Pot-tastic study…

Image courtesy of Paul/FreeDigitalPhotos.net

Image courtesy of Paul/FreeDigitalPhotos.net

Results of a new study have just been released. But it’s not just the results that are newsworthy but the study itself since it’s the first one done, post-pot legalization, using actual sales data instead of survey responses from people whose sobriety might be questionable. Now for the drum roll, please: “This study finds total marijuana demand to be much larger than previously estimated.” Ya think? In fact, demand for residents of the open-minded state of Colorado came in at 121 metric tons for its residents and 9 more tons for enthusiastic tourists. The study was conducted by the Marijuana Inventory Tracking System (MITS – and don’t forget that “S”) by Colorado’s Department of Revenue. The study also found a third of the state’s pot consumers consume their weed less than once a month and that visitors account for 44% of sales in the Denver area. On average, an ounce of marijuana will set you back about $220. But you’re worth it.

Closed for American business…

Image courtesy of iosphere/FreeDigitalPhotos.net

Image courtesy of iosphere/FreeDigitalPhotos.net

In case you were in the market for components to add to your personal stash of surveillance drones, you might want to check with the US Treasury first to see if your vendor of choice has been blacklisted by Uncle Sam. And in case that vendor was Stars Group Holding, well then, you’re going to have to take your business elsewhere. Unfortunately, Stars Group Holding is among those blacklisted because it likes to play nice and chillax with members of terrorist organization, Hezbollah. Coincidentally (or not) both Hezbollah and Stars Group Holding hold court in Lebanon. Stars Group helped the anti-humanitarian organization pick up parts for unmanned aerial vehicles  – UAV’s if you’re in the know, which were used for Syria’s murderous Assad Regime and to spy on the democratic and diplomatic state of Israel, which Hezbollah is hell bent on annihilating. Americans are banned from doing business with the company that “…relied on false-end user certificates, mislabeled air waybills, and other fraudulent methods.” Charming, huh?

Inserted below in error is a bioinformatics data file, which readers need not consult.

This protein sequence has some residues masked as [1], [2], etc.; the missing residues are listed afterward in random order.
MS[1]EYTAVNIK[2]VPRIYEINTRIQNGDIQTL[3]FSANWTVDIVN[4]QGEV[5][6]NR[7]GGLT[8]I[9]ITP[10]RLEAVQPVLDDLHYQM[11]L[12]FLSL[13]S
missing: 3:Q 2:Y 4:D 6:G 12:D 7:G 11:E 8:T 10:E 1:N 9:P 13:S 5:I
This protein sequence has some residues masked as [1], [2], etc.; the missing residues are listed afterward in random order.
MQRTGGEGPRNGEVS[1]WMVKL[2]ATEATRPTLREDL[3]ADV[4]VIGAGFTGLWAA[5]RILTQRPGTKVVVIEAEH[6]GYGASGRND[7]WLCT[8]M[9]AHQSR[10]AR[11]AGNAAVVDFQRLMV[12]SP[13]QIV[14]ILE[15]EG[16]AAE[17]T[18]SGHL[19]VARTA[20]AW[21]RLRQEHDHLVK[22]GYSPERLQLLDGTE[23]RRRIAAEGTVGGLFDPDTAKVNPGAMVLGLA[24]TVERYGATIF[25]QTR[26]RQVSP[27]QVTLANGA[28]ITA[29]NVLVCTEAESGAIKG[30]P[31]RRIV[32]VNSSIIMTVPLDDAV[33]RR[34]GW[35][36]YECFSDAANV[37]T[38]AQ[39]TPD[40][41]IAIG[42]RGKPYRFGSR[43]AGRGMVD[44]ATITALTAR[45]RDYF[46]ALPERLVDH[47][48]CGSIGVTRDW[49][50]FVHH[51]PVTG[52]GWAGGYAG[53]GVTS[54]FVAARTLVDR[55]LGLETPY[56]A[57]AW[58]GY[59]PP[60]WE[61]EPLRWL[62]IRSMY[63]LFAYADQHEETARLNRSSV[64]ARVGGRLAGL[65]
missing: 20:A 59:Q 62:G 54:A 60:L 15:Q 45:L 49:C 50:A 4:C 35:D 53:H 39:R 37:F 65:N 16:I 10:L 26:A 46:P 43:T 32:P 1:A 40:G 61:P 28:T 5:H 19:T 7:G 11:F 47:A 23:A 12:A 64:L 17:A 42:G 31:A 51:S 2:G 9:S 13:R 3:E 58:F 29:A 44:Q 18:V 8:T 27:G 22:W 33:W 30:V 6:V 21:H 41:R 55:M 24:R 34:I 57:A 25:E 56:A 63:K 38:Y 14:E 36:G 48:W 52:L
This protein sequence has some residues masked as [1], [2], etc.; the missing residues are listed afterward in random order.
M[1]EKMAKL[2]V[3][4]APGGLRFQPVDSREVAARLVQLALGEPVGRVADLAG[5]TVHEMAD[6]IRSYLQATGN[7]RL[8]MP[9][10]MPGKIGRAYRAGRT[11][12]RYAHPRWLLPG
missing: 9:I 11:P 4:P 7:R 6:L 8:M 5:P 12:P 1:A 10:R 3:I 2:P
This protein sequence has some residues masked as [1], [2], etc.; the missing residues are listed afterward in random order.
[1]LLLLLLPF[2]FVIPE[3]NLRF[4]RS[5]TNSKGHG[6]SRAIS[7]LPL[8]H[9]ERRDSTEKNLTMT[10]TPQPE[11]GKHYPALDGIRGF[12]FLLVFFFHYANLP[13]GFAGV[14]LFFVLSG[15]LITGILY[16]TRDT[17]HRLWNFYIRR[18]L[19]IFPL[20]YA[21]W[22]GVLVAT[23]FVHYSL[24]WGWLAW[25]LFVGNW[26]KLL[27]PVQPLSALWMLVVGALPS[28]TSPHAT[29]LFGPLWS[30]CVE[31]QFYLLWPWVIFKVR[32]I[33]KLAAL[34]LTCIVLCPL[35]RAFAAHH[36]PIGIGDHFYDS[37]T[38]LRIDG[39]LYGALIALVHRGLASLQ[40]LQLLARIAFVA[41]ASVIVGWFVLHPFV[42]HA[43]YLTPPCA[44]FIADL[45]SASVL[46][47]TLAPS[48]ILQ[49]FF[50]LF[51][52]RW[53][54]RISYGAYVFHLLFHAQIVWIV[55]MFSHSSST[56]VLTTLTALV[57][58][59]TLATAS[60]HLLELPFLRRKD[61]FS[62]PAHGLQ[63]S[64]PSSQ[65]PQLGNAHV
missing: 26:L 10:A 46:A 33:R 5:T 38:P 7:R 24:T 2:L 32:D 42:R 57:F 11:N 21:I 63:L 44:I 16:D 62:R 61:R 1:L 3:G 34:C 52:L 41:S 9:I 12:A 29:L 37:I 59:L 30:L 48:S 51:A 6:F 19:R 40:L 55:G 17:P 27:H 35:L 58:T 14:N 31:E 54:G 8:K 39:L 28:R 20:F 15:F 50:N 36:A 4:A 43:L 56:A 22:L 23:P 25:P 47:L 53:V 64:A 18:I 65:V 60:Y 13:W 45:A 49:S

Washington State’s New High, Uber Vs. NYC Cabbies and Bed Bath Not Above and Beyond

On a high note…

Image courtesy of Paul/FreeDigitalPhotos.net

Image courtesy of Paul/FreeDigitalPhotos.net

A big shout out goes to Washington today as it becomes the second state to legalize selling and using recreational marijuana. Medical use of the buzz-inducing plant has already been legal there for quite some time. While you might wonder if Washington is doing this out of the kindness of its heart or to increase revenue of the snacking industry, you might also consider the $200 million in taxes and fees related to marijuana that the state expects to rake in over the next four years. “I think they’ve got a good handle on what they’re doing,” says Andrew Freedman, Colorado’s Director of Marijuana Coordination. I wonder what he listed as skills and relevant experience on his resume. Colorado, which had the financial prescience to legalize marijuana much earlier this year, has already generated tens of millions of dollars for the state. Tourists and residents of Washington can expect some shortages and unusually high – no pun intended (well maybe just a little)  – prices until the state can work out the supply and demand kinks of the newly legalized substance but it should be worth it as experts say that legalization leads to better pot potency.

Uber Vs. New York Cabbies…

Image courtesy of digitalart/FreeDigitalPhotos.net

Image courtesy of digitalart/FreeDigitalPhotos.net